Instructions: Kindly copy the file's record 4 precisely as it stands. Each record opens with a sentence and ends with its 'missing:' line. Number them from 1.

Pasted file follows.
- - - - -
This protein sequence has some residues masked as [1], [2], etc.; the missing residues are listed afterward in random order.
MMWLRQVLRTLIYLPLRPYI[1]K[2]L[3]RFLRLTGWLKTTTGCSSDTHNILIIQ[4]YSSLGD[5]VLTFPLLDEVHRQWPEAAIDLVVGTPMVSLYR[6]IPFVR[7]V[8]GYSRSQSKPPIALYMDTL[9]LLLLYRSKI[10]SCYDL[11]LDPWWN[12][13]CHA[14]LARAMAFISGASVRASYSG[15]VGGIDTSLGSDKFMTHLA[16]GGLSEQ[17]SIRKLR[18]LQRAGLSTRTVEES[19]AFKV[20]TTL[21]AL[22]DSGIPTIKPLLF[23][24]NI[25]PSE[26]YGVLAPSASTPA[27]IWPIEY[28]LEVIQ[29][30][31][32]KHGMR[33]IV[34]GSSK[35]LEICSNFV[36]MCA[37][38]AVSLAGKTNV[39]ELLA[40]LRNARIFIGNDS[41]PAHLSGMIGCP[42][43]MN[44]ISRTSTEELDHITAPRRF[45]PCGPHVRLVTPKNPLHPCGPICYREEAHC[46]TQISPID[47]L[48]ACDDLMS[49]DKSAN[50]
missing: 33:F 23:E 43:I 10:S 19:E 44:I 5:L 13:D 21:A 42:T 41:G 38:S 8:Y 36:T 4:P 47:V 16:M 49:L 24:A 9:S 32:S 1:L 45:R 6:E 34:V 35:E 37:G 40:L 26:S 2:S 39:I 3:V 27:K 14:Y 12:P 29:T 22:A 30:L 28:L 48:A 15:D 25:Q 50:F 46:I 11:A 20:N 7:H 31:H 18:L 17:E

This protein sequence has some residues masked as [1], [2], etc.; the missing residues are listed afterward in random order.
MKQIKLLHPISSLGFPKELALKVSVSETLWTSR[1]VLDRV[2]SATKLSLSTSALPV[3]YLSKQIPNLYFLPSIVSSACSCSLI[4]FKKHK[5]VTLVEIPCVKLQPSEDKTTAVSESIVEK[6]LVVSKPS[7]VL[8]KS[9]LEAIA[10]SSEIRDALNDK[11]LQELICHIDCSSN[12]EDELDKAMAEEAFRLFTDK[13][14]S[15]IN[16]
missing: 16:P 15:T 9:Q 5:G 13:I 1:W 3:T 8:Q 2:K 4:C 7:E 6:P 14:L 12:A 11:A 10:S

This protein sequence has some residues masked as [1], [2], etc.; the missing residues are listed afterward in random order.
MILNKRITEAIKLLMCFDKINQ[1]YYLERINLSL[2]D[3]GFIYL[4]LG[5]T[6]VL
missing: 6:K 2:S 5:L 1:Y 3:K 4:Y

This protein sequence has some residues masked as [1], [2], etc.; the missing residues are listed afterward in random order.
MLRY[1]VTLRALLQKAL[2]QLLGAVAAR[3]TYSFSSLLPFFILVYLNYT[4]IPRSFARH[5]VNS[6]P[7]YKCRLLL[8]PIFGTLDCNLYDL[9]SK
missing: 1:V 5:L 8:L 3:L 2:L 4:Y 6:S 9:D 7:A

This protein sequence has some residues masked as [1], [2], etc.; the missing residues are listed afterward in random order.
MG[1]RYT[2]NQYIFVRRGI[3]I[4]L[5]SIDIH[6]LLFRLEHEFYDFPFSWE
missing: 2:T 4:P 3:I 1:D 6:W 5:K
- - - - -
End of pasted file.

This protein sequence has some residues masked as [1], [2], etc.; the missing residues are listed afterward in random order.
MLRY[1]VTLRALLQKAL[2]QLLGAVAAR[3]TYSFSSLLPFFILVYLNYT[4]IPRSFARH[5]VNS[6]P[7]YKCRLLL[8]PIFGTLDCNLYDL[9]SK
missing: 1:V 5:L 8:L 3:L 2:L 4:Y 6:S 9:D 7:A